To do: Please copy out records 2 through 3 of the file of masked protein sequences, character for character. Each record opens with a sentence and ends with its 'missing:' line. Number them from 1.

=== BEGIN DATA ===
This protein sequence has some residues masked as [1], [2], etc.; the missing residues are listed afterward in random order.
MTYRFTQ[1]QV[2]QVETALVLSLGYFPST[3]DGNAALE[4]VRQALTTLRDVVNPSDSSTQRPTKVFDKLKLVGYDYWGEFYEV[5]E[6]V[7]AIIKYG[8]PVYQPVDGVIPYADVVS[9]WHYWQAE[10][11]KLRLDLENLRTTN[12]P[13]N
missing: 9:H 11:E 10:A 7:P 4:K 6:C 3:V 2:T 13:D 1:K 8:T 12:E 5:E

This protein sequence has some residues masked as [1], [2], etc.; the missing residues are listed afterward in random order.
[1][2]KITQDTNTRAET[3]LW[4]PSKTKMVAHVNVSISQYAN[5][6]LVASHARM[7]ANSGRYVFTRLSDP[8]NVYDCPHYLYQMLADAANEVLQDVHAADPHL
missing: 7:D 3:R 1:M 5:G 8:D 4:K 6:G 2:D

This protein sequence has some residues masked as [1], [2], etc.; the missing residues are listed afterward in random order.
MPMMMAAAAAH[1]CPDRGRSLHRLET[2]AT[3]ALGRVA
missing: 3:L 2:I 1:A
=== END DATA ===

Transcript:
This protein sequence has some residues masked as [1], [2], etc.; the missing residues are listed afterward in random order.
[1][2]KITQDTNTRAET[3]LW[4]PSKTKMVAHVNVSISQYAN[5][6]LVASHARM[7]ANSGRYVFTRLSDP[8]NVYDCPHYLYQMLADAANEVLQDVHAADPHL
missing: 7:D 3:R 1:M 5:G 8:D 4:K 6:G 2:D

This protein sequence has some residues masked as [1], [2], etc.; the missing residues are listed afterward in random order.
MPMMMAAAAAH[1]CPDRGRSLHRLET[2]AT[3]ALGRVA
missing: 3:L 2:I 1:A